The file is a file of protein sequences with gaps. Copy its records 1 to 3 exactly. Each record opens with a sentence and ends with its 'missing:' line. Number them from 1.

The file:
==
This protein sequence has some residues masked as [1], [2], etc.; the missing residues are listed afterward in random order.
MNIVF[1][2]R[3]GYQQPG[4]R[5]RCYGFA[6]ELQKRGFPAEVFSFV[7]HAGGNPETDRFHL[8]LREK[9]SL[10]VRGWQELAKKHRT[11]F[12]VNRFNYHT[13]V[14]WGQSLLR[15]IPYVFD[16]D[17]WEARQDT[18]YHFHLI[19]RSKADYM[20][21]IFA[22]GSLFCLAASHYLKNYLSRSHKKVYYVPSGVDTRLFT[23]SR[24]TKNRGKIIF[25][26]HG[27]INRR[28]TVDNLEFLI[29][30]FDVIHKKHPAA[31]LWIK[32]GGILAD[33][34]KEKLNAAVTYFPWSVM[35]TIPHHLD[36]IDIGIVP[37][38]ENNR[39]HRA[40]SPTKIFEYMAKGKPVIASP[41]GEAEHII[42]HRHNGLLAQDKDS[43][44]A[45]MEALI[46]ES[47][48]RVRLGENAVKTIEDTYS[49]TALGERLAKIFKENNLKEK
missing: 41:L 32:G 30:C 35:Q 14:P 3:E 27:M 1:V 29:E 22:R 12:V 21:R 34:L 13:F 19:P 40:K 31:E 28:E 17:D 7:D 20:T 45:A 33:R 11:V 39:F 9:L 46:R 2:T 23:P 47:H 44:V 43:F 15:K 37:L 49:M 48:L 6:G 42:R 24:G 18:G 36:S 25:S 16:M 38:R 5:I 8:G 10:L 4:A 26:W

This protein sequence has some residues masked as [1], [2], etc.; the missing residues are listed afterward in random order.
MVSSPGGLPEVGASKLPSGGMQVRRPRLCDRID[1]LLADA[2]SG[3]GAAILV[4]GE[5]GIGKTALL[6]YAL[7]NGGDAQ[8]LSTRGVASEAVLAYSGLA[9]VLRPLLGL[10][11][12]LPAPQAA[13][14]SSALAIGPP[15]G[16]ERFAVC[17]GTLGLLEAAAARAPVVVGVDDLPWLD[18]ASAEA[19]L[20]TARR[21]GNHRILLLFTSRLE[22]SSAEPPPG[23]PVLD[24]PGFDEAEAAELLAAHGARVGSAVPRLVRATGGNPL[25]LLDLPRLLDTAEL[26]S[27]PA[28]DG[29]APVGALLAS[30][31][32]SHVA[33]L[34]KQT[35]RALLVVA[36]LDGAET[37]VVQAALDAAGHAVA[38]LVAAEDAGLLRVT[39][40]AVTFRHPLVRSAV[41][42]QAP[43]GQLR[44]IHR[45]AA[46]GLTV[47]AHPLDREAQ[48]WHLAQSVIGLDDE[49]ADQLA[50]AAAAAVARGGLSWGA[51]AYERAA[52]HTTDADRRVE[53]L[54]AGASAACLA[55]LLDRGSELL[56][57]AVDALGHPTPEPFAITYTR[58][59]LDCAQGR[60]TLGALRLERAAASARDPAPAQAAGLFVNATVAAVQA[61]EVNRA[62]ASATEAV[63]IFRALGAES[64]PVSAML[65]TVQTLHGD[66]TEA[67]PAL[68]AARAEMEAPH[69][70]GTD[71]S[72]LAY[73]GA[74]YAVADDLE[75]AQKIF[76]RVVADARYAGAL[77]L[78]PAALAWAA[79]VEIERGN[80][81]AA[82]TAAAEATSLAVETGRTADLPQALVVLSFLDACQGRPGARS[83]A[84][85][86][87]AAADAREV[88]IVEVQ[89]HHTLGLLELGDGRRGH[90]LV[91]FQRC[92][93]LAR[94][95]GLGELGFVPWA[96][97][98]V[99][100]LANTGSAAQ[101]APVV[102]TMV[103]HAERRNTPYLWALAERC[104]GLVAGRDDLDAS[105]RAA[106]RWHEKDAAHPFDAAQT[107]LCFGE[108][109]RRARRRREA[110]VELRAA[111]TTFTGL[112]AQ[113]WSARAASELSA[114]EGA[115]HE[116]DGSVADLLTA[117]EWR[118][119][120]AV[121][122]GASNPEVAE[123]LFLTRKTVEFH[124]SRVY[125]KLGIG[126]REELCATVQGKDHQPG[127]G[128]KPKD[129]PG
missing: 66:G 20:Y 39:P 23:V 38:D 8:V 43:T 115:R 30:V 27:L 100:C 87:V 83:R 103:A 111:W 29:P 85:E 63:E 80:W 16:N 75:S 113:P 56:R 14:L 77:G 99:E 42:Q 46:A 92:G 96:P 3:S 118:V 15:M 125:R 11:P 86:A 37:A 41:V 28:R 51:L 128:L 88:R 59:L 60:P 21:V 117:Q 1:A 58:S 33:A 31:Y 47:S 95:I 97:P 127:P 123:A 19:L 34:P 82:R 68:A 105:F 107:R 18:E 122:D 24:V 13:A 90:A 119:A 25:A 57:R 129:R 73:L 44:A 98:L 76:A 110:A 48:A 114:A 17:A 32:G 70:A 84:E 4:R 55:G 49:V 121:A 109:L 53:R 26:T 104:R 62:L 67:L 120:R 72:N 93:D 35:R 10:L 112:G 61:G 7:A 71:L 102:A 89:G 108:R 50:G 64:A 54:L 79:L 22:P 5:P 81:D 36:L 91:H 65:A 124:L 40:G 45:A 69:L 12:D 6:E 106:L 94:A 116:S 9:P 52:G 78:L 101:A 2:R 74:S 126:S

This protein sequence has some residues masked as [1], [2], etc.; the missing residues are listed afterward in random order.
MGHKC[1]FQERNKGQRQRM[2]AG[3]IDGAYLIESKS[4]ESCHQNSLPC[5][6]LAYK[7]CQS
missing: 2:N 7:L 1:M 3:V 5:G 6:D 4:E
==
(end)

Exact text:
This protein sequence has some residues masked as [1], [2], etc.; the missing residues are listed afterward in random order.
MNIVF[1][2]R[3]GYQQPG[4]R[5]RCYGFA[6]ELQKRGFPAEVFSFV[7]HAGGNPETDRFHL[8]LREK[9]SL[10]VRGWQELAKKHRT[11]F[12]VNRFNYHT[13]V[14]WGQSLLR[15]IPYVFD[16]D[17]WEARQDT[18]YHFHLI[19]RSKADYM[20][21]IFA[22]GSLFCLAASHYLKNYLSRSHKKVYYVPSGVDTRLFT[23]SR[24]TKNRGKIIF[25][26]HG[27]INRR[28]TVDNLEFLI[29][30]FDVIHKKHPAA[31]LWIK[32]GGILAD[33][34]KEKLNAAVTYFPWSVM[35]TIPHHLD[36]IDIGIVP[37][38]ENNR[39]HRA[40]SPTKIFEYMAKGKPVIASP[41]GEAEHII[42]HRHNGLLAQDKDS[43][44]A[45]MEALI[46]ES[47][48]RVRLGENAVKTIEDTYS[49]TALGERLAKIFKENNLKEK
missing: 41:L 32:G 30:C 35:Q 14:P 3:E 27:M 1:V 29:E 22:R 12:V 21:R 34:L 13:F 19:P 40:K 31:E 28:E 17:D 7:D 20:T 45:A 33:R 11:V 39:F 9:L 46:R 2:T 23:P 47:H 44:V 43:F 15:K 37:L 49:M 48:L 6:G 42:R 24:G 18:G 36:S 25:S 16:M 38:R 5:I 8:G 10:L 4:A 26:W

This protein sequence has some residues masked as [1], [2], etc.; the missing residues are listed afterward in random order.
MVSSPGGLPEVGASKLPSGGMQVRRPRLCDRID[1]LLADA[2]SG[3]GAAILV[4]GE[5]GIGKTALL[6]YAL[7]NGGDAQ[8]LSTRGVASEAVLAYSGLA[9]VLRPLLGL[10][11][12]LPAPQAA[13][14]SSALAIGPP[15]G[16]ERFAVC[17]GTLGLLEAAAARAPVVVGVDDLPWLD[18]ASAEA[19]L[20]TARR[21]GNHRILLLFTSRLE[22]SSAEPPPG[23]PVLD[24]PGFDEAEAAELLAAHGARVGSAVPRLVRATGGNPL[25]LLDLPRLLDTAEL[26]S[27]PA[28]DG[29]APVGALLAS[30][31][32]SHVA[33]L[34]KQT[35]RALLVVA[36]LDGAET[37]VVQAALDAAGHAVA[38]LVAAEDAGLLRVT[39][40]AVTFRHPLVRSAV[41][42]QAP[43]GQLR[44]IHR[45]AA[46]GLTV[47]AHPLDREAQ[48]WHLAQSVIGLDDE[49]ADQLA[50]AAAAAVARGGLSWGA[51]AYERAA[52]HTTDADRRVE[53]L[54]AGASAACLA[55]LLDRGSELL[56][57]AVDALGHPTPEPFAITYTR[58][59]LDCAQGR[60]TLGALRLERAAASARDPAPAQAAGLFVNATVAAVQA[61]EVNRA[62]ASATEAV[63]IFRALGAES[64]PVSAML[65]TVQTLHGD[66]TEA[67]PAL[68]AARAEMEAPH[69][70]GTD[71]S[72]LAY[73]GA[74]YAVADDLE[75]AQKIF[76]RVVADARYAGAL[77]L[78]PAALAWAA[79]VEIERGN[80][81]AA[82]TAAAEATSLAVETGRTADLPQALVVLSFLDACQGRPGARS[83]A[84][85][86][87]AAADAREV[88]IVEVQ[89]HHTLGLLELGDGRRGH[90]LV[91]FQRC[92][93]LAR[94][95]GLGELGFVPWA[96][97][98]V[99][100]LANTGSAAQ[101]APVV[102]TMV[103]HAERRNTPYLWALAERC[104]GLVAGRDDLDAS[105]RAA[106]RWHEKDAAHPFDAAQT[107]LCFGE[108][109]RRARRRREA[110]VELRAA[111]TTFTGL[112]AQ[113]WSARAASELSA[114]EGA[115]HE[116]DGSVADLLTA[117]EWR[118][119][120]AV[121][122]GASNPEVAE[123]LFLTRKTVEFH[124]SRVY[125]KLGIG[126]REELCATVQGKDHQPG[127]G[128]KPKD[129]PG
missing: 66:G 20:Y 39:P 23:V 38:D 8:V 43:T 115:R 30:V 27:L 100:C 87:V 83:R 103:A 111:W 29:P 85:E 63:E 80:W 16:N 75:S 113:P 56:R 14:L 77:G 99:E 42:Q 46:A 92:G 96:P 3:S 118:V 15:M 125:R 11:P 86:A 37:A 41:V 28:R 51:L 128:L 88:R 59:L 60:P 21:V 117:Q 1:A 58:S 33:A 31:Y 47:S 95:I 97:P 127:P 123:A 19:L 34:P 82:R 68:A 105:F 107:R 18:E 122:D 24:V 13:A 90:A 119:A 25:A 57:R 129:R 73:L 44:A 98:L 76:A 110:A 48:A 114:A 17:A 32:G 70:A 84:E 4:R 55:G 49:V 121:A 109:L 53:R 26:T 104:R 62:L 67:L 120:R 72:N 93:D 35:R 10:L 112:G 61:G 7:A 71:L 102:A 89:G 108:R 50:G 64:A 54:L 79:L 22:P 5:P 81:D 36:L 91:H 65:A 124:L 40:G 45:A 69:L 12:D 6:E 106:L 94:A 116:S 9:P 52:G 78:L 101:A 2:R 74:S 126:S

This protein sequence has some residues masked as [1], [2], etc.; the missing residues are listed afterward in random order.
MGHKC[1]FQERNKGQRQRM[2]AG[3]IDGAYLIESKS[4]ESCHQNSLPC[5][6]LAYK[7]CQS
missing: 2:N 7:L 1:M 3:V 5:G 6:D 4:E